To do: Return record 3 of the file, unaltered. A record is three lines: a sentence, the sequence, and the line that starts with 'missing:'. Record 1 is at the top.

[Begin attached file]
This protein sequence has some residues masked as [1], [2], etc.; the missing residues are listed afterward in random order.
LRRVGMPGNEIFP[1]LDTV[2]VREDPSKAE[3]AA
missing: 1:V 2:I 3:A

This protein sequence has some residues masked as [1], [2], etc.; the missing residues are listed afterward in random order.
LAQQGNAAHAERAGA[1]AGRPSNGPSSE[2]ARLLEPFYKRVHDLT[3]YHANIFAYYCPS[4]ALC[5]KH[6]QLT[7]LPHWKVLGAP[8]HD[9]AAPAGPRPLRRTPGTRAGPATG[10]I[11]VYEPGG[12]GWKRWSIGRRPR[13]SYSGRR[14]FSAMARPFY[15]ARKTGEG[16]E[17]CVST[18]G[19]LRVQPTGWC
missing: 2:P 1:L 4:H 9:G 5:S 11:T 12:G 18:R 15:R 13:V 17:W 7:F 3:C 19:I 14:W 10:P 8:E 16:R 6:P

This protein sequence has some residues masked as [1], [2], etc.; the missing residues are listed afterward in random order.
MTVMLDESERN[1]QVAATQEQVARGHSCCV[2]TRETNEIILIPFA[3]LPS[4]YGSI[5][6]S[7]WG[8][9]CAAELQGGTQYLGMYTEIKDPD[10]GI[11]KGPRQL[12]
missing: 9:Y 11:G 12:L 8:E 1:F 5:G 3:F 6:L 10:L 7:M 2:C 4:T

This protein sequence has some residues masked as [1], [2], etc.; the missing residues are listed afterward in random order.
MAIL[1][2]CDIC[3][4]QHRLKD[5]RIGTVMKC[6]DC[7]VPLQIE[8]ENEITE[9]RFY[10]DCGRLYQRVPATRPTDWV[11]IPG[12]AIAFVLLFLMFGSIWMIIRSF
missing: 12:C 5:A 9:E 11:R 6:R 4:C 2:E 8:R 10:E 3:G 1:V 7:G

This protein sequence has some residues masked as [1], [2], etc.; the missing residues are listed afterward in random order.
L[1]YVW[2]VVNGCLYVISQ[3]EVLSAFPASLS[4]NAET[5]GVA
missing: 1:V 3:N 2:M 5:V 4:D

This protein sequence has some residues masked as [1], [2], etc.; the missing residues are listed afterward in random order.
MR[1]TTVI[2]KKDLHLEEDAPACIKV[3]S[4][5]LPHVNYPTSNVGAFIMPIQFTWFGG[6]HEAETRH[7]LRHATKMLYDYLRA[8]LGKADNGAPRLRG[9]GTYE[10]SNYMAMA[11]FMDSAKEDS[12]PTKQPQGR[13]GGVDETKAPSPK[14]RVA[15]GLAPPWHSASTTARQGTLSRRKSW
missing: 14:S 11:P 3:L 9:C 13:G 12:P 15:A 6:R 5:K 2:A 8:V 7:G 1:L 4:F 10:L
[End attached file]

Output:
This protein sequence has some residues masked as [1], [2], etc.; the missing residues are listed afterward in random order.
MTVMLDESERN[1]QVAATQEQVARGHSCCV[2]TRETNEIILIPFA[3]LPS[4]YGSI[5][6]S[7]WG[8][9]CAAELQGGTQYLGMYTEIKDPD[10]GI[11]KGPRQL[12]
missing: 9:Y 11:G 12:L 8:E 1:F 5:G 3:F 6:L 10:L 7:M 2:C 4:T